Jonah Goldberg Cruises Off to CNN

AP Photo/Ron Harris

Former National Review editor, The Dispatch co-founder, and NeverTrumper Jonah Goldberg is joining the thinning ranks of CNN, according to a report earlier this week in Variety.

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I believe this is known as “shaking hands with Jeffrey Toobin.”

The entertainment paper says that Goldberg “will appear on CNN programs as news networks gear up for the 2022 midterm elections” starting on March 1.

Goldberg left his post at Fox News (along with Dispatch cofounder Steven Hayes) last November in a principled huff, we’re assured, over Tucker Carlson’s “Patriot Purge” broadcast.

We’ve seen this act before. Goldberg will likely fall into the role of the “concerned conservative” at a far-left network, earning his keep by crapping on conservatives.

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He’s already taking heat.

This tweet from the Washington Examiner’s Harry Khachatrian, for example:

Newsmax’s Emerald Robinson recounted this story:

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A prominent Washington think tank expert once told me a remarkable anecdote about Goldberg and Stephen Hayes back in 2016. While Trump was busy beating Hillary Clinton, these two magazine editors were busy sending out dinner invitations to other conservatives to inform them that any pro-Trump journalists who came to town would be targeted and drummed out of the business. Their self-appointed mission, in other words, was to police conservatives. Goldberg was still at the National Review, and Hayes was running the Weekly Standard — and both of them believed that they controlled conservative journalism in America.

Things didn’t quite work out that way.

The rest of this column I write more in sorrow than in anger.

I don’t know Jonah well, but for years he was one of my favorite reads. His highbrow/lowbrow mix of conservative philosophy (he’s very well-read) peppered with amusing pop culture references (he somehow found time to watch a lot of TV) always made for an enjoyable column. Yes, even when we disagreed.

We joked around on Twitter fairly regularly and we’d had drinks together at a couple of conferences. It’s probably been close to a decade since we last met in real life, but I always liked the guy.

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Jonah has written three books, and 2.67 of them are quite good.

His most recent one, 2018’s Suicide of the West, started off strong, digging into “the Miracle” that birthed the free, modern world in Britain, the U.S., and the Netherlands.

But Goldberg’s work fell off rapidly in the last third, devolving into a dreary litany of complaints that mean people on Twitter — I presume many or most of them were just bots — are ruining Western Civilization.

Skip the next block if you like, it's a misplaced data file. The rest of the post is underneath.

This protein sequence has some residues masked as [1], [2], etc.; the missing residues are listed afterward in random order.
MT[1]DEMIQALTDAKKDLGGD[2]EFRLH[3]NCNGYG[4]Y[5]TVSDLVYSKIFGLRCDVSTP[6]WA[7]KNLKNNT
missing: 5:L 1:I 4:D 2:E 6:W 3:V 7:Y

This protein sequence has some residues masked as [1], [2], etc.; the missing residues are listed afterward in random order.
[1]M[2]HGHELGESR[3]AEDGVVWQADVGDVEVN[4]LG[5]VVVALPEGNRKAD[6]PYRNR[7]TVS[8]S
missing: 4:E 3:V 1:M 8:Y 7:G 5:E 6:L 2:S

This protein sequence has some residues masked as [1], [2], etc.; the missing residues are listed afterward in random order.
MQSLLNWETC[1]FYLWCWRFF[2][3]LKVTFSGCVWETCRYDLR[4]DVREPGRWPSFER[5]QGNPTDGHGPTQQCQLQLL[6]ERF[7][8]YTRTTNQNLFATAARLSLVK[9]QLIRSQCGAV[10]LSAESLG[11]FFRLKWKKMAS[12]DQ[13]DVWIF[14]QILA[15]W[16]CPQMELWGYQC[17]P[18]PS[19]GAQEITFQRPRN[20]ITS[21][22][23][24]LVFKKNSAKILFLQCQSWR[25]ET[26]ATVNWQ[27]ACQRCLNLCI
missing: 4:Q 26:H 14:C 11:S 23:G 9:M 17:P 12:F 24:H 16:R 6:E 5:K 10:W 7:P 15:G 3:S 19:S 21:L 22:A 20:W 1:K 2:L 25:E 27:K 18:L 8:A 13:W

I exaggerate but not by much. SOTW became a pointless read so quickly that I’d finished the thing before I could quite understand what went wrong.

Jonah, as much as I liked him, seemed to fall for the common mistake of thinking that Twitter is or even represents the real world. Also, as both the product of a privileged upbringing and of a philosophical education, he seems blind to an important and ongoing change in this country.

We need — and we’re getting — a much more broadly based conservative movement.

We’re way past just the blue bloods and the think tanks and the establishment types. They were able to birth the modern movement — starting, yes, with National Review in the 1950s — but the movement had been stalled, at best, since Ronald Reagan left office.

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The new movement includes Tea Partiers, truck drivers, the red-pilled, “blood & soil” nationalists, displaced blue-collar guys, and more.

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It’s big. It’s new. It’s sometimes awkward, ill-mannered, and even angry. Those people don’t go to the right cocktail parties or on the correct cruises. But as we saw from 2017 until the pandemic, this broader-based conservatism was a helluva lot more effective than anything the National Review-types had accomplished in decades, and more than The Dispatch will accomplish, ever.

It took me a while to get used to it, to embrace it, but here I am.

Whatever Jonah’s apparent distaste for those sometimes (delightfully!) unruly newcomers and usurpers, it got the better of him.

It feels like we lost Jonah to Twitter — and his own pretensions — long before we lost him to CNN.

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